Jonathan Hickman is a hard writer to invest in. His runs are known for being challenging, expansive, and complex, amongst other. But if you persevere and make it past the initial few issues, the payoff is astounding. Hickman's work on Fantastic Four and FF is already stuff of legend and he literally just released his final issue for each series in October. If Avengers #1 is any indication, the man's going to revolutionize the way we see Earth's Mightiest.

In a big way, this is what needed to happen. With Avengers #1, Hickman is making the biggest team in the Marvel universe even bigger. Instead of shuffling around a few core characters while including random tertiaries for finite arcs, Hickman is looking at a much larger picture, one that might finally stand up to the juggernaut of the pre-New 52 Justice League in terms of breadth and mission statement.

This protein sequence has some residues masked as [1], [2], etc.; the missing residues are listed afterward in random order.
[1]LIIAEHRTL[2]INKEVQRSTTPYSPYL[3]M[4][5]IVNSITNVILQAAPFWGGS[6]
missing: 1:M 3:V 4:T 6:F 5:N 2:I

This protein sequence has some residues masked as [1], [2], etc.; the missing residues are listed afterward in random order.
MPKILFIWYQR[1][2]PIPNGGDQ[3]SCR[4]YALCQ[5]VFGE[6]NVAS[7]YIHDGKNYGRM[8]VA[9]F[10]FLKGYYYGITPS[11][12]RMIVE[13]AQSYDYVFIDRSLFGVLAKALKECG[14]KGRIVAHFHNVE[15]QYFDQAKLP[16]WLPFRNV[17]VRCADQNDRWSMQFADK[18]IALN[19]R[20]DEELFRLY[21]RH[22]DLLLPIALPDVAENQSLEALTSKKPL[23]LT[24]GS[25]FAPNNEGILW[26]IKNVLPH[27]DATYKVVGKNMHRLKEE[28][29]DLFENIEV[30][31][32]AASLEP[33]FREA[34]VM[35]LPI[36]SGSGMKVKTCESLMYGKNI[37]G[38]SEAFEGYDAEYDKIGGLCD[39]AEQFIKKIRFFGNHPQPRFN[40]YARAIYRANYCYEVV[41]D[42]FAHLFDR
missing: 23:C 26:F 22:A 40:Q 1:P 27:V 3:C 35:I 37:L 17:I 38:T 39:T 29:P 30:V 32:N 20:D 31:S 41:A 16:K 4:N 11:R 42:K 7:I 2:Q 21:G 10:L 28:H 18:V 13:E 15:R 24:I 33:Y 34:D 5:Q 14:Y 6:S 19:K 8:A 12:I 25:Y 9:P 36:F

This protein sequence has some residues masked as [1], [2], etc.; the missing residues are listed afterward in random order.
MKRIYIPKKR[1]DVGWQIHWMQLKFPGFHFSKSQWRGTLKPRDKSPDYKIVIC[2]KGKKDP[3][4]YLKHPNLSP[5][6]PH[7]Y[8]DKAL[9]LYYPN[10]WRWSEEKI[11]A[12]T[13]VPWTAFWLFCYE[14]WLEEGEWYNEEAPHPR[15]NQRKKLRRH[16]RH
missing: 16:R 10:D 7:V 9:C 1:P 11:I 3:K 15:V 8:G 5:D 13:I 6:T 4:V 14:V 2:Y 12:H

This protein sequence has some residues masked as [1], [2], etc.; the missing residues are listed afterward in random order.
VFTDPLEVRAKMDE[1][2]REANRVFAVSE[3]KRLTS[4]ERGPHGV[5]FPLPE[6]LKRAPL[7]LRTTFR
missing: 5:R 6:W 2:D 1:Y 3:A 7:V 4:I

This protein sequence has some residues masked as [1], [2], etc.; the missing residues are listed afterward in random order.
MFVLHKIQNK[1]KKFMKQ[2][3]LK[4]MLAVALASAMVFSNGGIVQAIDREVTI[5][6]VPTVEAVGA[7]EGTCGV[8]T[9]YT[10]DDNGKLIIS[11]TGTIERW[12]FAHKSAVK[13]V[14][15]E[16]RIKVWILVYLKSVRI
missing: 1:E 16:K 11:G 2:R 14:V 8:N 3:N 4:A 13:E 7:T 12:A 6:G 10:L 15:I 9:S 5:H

Even before Bendis disassembled the original incarnation of the Avengers--the one that operated out of a mansion, included two members of the Brotherhood of Mutants, and still retained a lot of the classic comicbook capers Marvel is known for--Earth’s Mightiest were never as popular as the Justice League. Part of that came from simple brand recognition and the fact that the X-Men and Fantastic Four were always far more popular franchises. Just this summer, The Avengers was Marvel's most successful movie ever, and they need an eponymous series that captures the grandeur of the film. This is not to say that Marvel needs to force the issue, as was the case with the new Nick Fury, but instead take cues from the movie-verse; play around with ‘spectacles’, make each scene worth investing in, create a situation that doesn’t feel contrived or hammed-up. There needs to be a title that captures the essence of the movies while retaining the force and the intricacies of the comicbooks. This is that series.